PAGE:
"I remember the days of long ago; I meditate on all your works and consider what your hands have done."
Today was book group at work. (Who else but an editorial dept would form such a group at the office? Because we didn't get enough reading done at our desks... Not that reading for fun and reading for work are anything alike. Anyone who says so is lying. And is definitely not an editor.)
So like I said, it was book group day, which means it was my chance to pretend I was a college student once again, soaking up the luscious atmosphere of literary group discussion. We read selections from Donald Miller's A Million Miles in a Thousand Years and G. K. Chesterton's The Autobiography of (you guessed it) G. K. Chesterton. Both centered around the memory and how our remembering memories actually changes them in our minds... and changes us.
Among the (many personal and philosophical) points discussed was this question: Do our earliest memories say something about us, or are they more or less random? If they are meaningful, does that mean we tend to remember something that strikes a chord in our young souls, something that will represent a grand theme in our lives? Or does the early memory itself become the standard, the litmus test against which we measure the authenticity of all future memories? Ok, so we didn't ask all those questions. I fleshed them out a little (or a lot) in my mind. But I don't feel any closer to an answer. Maybe there isn't one.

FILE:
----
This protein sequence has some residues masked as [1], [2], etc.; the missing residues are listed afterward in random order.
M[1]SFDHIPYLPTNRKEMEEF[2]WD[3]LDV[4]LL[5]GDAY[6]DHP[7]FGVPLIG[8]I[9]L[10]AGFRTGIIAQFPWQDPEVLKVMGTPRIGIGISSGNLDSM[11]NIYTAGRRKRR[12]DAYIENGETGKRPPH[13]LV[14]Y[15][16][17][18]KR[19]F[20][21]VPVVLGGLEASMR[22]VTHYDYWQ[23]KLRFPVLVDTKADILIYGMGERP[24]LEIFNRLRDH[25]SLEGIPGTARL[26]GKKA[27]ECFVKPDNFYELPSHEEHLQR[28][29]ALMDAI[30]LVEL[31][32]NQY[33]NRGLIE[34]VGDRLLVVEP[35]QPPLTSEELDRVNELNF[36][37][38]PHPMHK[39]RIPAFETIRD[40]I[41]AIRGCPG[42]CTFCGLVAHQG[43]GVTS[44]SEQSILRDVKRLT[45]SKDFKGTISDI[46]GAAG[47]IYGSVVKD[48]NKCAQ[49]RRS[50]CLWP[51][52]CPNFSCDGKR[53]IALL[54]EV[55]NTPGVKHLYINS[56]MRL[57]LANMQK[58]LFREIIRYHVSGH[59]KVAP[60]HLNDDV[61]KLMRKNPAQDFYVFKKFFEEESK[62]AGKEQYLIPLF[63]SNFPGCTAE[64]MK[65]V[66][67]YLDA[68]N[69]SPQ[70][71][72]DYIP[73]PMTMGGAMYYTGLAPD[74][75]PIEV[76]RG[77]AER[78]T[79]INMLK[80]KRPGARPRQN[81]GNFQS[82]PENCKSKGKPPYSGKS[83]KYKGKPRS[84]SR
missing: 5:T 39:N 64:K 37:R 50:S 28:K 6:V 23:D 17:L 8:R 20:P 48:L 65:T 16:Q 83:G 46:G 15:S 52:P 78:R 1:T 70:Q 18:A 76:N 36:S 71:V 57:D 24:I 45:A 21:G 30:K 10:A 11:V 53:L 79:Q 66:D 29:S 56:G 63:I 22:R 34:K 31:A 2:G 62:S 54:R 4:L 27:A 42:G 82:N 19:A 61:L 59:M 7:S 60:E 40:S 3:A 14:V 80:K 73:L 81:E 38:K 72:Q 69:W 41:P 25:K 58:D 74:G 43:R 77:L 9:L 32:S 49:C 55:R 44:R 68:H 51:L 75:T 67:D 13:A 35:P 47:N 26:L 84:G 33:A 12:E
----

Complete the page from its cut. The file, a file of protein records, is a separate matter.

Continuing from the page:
As I write this, I'm eating a dinner of scrambled eggs with butter and a baked potato, soon to be drowned in sour cream, chives, and more butter. Both are washed down the hatch with a crisp Diet Pepsi. Why does that matter? Because each of these items is linked to a specific memory (or series of memories) from my childhood.
My grandma used to make me scrambled eggs with butter for breakfast. Especially in the summer, though I don't know why. I had forgotten about that until recently, but I swear there is no way to duplicate the smooth, steaming taste of eggs that have been cooked in a thin sheen of saturated fat and salted to perfection.
Baked potatoes were another standard for my mom and me. Usually accompanied by peas or green beans, nuked from their frozen state into a hot, green volcano erupting next to my noodles or whatever else we were having in our cozy, two-gal household (at least while it lasted).
And the Diet Pepsi... Look I know there are strong feelings in both camps. Coke vs. Pepsi has been known to break up marriages in my family. (Just kidding! Maybe...) Anyway, at this point, I don't even drink it because I like it. I drink it out of habit, you might even say out of allegiance. Fealty from a soda can? Indeed. I've heard of tribal loyalties based on less.
In conclusion, I have a lot of work to do answering those hefty memory questions I posed earlier. But all in due time. Right now, back to dinner. Before my eggs get cold.